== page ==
Caring for your Health and Wellness
Watch out for the heat and stay cool this summer.
Your body normally cools itself by sweating. During hot weather, especially with high humidity, sweating isn’t enough.
Your body temperature can rise to dangerous levels and you can develop a heat illness. Heat illnesses happen when the body becomes too hot and cannot cool itself. There are several different types of heat-related illnesses. This includes heat cramps, heat exhaustion, and heatstroke.
Most heat illnesses happen from staying out in the heat too long. Heat illnesses are common, dangerous, and can be life-threatening if not promptly treated. But preventing heat illnesses is easier than treating them.
Heat rash is a skin condition caused by sweating. Hot, humid weather prevents sweat from evaporating from the skin quickly. Heat rash can then develop; it looks like small, red bumps. The most common areas where heat rash develops are on the neck and upper chest, the groin area, and in elbow creases.
Treating heat rash is simple. You should move the person to a cooler place, and keep the area with the rash dry. Anyone can experience heat rash, but heat rash is most common in young children.
Heat rash is the least serious type of heat illness, as it is not life-threatening.
Heat cramps are another mild form of heat illness. Heat cramps are painful muscle cramps that are caused by sweating and exercise during hot weather. Usually, these cramps are felt in the abdomen, arms, or legs. A person with heat cramps may also have flushed skin and a mild fever.
Sweating causes the body to lose salt and moisture. If you do not have enough salt in your muscles, your muscles will cramp and cause you pain.
To treat heat cramps, you should sit quietly in a cool place. Drinking clear juice or sports beverages will help replace lost moisture and salt. You should continue resting for at least a few hours, even after the cramps stop. If you start exercising too soon you could get heat exhaustion or heatstroke.
You should contact your health care provider if your heat cramps do not go away after 1 hour of rest. Heat cramps are also a symptom of heat exhaustion.
Heat exhaustion is when the body is unable to cool itself properly; it is more serious than heat cramps. Heat exhaustion is caused by extreme heat and sweating without salt and fluid replacement.
Heat exhaustion may develop over several days if you are not eating healthy and replacing enough of the salt and fluids lost while sweating.
Symptoms of heat exhaustion include: Muscle cramps, a fever of 38.9 C or higher, nausea or vomiting, diarrhea, weakness, tiredness, headache, fainting, paleness, and rapid pulse.
A person with symptoms of heat exhaustion should move to a cool place to rest. Place cool cloths on the skin, or use a fan to cool the person’s body. Sports drinks are a good way to replace any salt that the body may be missing because of sweating.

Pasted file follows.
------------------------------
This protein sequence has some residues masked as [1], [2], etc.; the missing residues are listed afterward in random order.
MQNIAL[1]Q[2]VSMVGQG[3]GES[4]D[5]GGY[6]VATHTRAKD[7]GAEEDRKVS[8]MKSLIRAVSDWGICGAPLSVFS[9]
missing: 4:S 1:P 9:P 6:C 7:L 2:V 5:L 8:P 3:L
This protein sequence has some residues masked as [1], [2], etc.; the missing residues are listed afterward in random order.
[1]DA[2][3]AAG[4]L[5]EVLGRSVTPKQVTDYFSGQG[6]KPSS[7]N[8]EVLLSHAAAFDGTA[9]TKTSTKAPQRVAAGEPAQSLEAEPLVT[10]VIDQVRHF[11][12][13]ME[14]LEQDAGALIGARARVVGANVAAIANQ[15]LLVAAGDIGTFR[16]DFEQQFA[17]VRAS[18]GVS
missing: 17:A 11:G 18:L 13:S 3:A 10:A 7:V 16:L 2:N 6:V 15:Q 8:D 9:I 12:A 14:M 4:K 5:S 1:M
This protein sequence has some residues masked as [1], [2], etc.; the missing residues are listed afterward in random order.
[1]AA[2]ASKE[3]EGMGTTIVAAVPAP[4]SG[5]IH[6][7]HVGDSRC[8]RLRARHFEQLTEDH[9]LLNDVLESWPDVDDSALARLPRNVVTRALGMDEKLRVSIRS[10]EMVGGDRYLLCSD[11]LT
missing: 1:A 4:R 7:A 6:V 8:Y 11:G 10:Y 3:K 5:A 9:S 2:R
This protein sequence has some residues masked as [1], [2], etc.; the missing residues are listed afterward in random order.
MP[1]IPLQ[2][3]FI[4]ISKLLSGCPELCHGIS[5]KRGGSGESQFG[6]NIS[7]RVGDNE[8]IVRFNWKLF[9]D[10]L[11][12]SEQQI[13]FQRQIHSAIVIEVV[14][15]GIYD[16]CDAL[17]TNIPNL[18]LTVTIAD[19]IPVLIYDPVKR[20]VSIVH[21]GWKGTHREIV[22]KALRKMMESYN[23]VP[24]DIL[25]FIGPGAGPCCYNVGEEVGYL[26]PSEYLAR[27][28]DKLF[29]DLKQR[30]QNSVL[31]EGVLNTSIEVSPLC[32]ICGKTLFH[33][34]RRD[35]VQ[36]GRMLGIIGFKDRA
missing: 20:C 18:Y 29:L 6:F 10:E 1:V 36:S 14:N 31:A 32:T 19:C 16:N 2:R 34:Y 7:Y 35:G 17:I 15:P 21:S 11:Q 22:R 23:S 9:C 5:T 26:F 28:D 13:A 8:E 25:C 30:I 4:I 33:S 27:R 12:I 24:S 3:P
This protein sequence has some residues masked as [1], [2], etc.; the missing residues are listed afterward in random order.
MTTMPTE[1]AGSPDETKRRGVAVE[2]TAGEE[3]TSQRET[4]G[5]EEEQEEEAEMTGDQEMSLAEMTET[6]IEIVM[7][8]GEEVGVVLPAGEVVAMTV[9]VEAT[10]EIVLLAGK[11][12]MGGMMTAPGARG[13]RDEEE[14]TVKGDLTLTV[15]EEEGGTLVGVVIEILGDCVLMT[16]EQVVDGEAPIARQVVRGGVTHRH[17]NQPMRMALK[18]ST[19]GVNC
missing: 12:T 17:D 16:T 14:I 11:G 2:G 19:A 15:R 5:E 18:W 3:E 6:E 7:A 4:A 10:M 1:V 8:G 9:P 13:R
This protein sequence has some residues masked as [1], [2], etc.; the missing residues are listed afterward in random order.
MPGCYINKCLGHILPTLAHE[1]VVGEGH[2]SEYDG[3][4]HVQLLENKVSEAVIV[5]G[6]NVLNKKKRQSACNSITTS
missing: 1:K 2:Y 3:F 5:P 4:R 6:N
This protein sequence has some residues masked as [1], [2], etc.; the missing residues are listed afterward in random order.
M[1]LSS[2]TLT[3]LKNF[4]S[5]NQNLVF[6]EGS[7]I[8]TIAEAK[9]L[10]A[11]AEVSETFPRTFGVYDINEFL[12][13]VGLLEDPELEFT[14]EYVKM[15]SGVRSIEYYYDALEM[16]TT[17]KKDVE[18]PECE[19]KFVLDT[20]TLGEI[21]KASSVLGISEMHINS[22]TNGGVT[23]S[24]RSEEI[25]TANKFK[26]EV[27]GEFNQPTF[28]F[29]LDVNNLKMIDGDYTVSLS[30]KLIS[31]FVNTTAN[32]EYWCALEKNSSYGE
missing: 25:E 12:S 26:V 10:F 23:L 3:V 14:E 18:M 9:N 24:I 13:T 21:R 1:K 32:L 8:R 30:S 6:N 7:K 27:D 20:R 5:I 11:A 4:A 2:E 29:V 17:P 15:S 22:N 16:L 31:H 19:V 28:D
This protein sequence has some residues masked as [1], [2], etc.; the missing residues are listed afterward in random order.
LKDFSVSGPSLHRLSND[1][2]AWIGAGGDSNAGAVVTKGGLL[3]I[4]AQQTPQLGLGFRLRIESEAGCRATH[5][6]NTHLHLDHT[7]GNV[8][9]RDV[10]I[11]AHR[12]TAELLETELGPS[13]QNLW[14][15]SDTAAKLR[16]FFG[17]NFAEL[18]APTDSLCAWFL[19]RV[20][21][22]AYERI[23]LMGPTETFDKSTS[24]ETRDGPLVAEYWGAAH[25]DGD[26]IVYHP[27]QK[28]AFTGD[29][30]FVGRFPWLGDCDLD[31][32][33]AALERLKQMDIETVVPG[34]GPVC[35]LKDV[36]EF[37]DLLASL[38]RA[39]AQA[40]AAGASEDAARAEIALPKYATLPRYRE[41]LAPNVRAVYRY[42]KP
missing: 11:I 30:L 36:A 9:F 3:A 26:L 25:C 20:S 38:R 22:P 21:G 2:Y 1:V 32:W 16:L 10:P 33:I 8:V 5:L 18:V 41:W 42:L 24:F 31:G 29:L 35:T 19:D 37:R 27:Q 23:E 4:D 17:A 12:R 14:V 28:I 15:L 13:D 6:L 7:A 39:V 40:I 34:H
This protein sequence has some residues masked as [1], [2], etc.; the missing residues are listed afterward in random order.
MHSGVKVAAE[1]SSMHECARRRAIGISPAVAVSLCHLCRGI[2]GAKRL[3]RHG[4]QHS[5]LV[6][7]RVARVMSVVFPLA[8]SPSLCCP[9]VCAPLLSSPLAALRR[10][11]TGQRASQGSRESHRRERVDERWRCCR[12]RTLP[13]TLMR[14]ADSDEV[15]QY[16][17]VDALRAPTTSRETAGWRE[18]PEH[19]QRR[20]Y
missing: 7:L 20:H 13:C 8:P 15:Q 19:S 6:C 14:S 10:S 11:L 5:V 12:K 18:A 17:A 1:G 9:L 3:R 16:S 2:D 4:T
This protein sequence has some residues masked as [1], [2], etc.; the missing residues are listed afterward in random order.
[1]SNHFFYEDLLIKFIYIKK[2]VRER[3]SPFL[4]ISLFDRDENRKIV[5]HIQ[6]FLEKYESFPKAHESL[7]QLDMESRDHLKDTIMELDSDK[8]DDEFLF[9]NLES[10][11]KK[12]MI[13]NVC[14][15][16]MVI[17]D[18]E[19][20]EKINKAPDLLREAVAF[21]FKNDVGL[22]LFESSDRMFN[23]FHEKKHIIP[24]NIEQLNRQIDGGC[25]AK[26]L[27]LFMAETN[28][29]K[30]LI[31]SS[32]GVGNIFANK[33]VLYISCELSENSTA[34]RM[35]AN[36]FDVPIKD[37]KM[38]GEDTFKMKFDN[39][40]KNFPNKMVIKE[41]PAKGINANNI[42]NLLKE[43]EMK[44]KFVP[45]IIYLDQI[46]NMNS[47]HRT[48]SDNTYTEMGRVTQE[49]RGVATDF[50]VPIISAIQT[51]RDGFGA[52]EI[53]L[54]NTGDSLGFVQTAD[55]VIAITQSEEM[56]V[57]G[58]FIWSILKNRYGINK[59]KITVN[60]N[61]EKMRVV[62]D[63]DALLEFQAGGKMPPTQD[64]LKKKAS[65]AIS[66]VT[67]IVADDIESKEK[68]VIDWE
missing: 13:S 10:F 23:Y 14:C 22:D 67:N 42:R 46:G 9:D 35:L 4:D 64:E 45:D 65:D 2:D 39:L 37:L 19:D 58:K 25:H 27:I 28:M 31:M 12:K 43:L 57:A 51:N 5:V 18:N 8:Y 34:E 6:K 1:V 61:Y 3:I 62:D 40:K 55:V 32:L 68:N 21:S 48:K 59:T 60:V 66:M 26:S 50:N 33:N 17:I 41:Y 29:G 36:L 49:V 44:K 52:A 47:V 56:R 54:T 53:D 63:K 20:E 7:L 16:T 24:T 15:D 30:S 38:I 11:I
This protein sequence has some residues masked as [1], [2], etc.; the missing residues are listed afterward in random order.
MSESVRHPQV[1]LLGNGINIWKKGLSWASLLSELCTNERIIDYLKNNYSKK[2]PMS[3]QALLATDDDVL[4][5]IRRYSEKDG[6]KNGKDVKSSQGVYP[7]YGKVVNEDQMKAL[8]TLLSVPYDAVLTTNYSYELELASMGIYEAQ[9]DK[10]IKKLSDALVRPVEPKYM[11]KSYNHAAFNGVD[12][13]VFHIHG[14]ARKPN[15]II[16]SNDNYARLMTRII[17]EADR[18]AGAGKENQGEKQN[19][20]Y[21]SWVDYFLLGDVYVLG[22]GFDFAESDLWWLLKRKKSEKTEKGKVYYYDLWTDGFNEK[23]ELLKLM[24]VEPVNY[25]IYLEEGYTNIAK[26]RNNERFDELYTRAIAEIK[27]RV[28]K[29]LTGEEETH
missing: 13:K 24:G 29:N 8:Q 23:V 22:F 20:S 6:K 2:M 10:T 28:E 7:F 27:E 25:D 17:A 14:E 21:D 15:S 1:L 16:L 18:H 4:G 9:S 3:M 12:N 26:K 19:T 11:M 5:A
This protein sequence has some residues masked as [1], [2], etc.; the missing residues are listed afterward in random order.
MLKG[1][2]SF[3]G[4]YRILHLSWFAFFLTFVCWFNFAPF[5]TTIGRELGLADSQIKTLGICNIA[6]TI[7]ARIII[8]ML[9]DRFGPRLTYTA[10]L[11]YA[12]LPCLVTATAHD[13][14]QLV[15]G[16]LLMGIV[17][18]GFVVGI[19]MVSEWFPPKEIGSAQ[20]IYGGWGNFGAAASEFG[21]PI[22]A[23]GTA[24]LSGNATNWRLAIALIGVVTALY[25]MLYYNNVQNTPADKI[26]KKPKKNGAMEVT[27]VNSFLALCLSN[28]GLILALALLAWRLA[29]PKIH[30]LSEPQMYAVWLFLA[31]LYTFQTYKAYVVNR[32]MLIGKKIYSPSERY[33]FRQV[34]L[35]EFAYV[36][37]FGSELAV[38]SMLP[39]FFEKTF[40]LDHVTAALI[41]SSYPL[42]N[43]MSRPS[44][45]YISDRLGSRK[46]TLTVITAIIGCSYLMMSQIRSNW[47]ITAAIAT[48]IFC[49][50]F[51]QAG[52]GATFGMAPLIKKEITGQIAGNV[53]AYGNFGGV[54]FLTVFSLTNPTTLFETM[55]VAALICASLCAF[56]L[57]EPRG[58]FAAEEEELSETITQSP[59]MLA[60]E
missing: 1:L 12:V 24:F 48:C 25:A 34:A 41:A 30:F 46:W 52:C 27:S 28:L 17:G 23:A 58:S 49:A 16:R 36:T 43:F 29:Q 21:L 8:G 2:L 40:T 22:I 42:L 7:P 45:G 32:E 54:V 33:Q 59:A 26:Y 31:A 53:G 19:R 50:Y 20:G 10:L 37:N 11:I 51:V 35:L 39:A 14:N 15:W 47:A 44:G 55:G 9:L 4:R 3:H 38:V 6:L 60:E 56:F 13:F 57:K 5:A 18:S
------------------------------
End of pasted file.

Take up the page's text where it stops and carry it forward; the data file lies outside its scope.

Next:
You should contact your health care provider if your symptoms do not go away after 1 hour of rest or if they get worse. If your body temperature is 40 C or higher, you should go to the emergency room right away. If untreated, heat exhaustion can develop into heatstroke.
Heatstroke is the most serious type of heat illness. Heatstroke is when the body is overwhelmed by heat. It can be life-threatening and requires emergency medical attention.
During a heatstroke, the body loses its ability to cool itself rapidly and efficiently. This causes the body temperature to rise quickly. If untreated, it can cause death or permanent damage to important organs, like the brain.
Symptoms of heatstroke are not the same for everyone, but may include a high body temperature of 39.4 C or higher, red hot skin that lacks sweat, a rapid heart rate, headache, nausea or vomiting, dizziness, tiredness, confusion or agitation, and unconsciousness.
If a person has the symptoms of heatstroke, they must be treated by a health care provider. Call 911 right away.
You should make sure the person is in a cool place resting while waiting for the ambulance. You can also cool the person down with water, fans, and ice bags placed in the armpits and groin. If the person is alert, offer fluids.
The longer treatment is delayed, the higher the chances are of developing serious complications. Heat illnesses are preventable.
If you can’t avoid the hot weather, you should rest frequently in a cool place. Drink fluids to replace any that are lost. Alcohol, tea, coffee, and soda will cause you to lose more fluid and should be avoided. If you are not used to hot weather, take time to slowly adjust to it.
When you are out in the heat, you should wear light-colored, lightweight clothing. Dark clothing absorbs heat and will make you hotter. Tight, heavy clothing will not allow the sweat to evaporate from your body unless it is made from materials that absorb moisture, such as cotton. It is better to wear loose clothing that will let sweat evaporate from your skin.
You should never leave anyone in a parked car when it is warm outside. This is a common cause of heat-related death in children. Even if the car is in the shade and the windows are cracked, it is never safe to leave any person or pet in a parked car in hot weather.
Also, be aware of your risk. You should be extra cautious if you work in a hot environment, cannot avoid heat, or take certain medications. Certain physical conditions increase your risk for heat illnesses, e.g., fever, dehydration, obesity, poor circulation, and sunburn.
Any symptoms of overheating should be taken seriously and dealt with quickly. The most important action you can take to prevent a heat illness is limiting your time spent in the heat when the weather is hot and humid.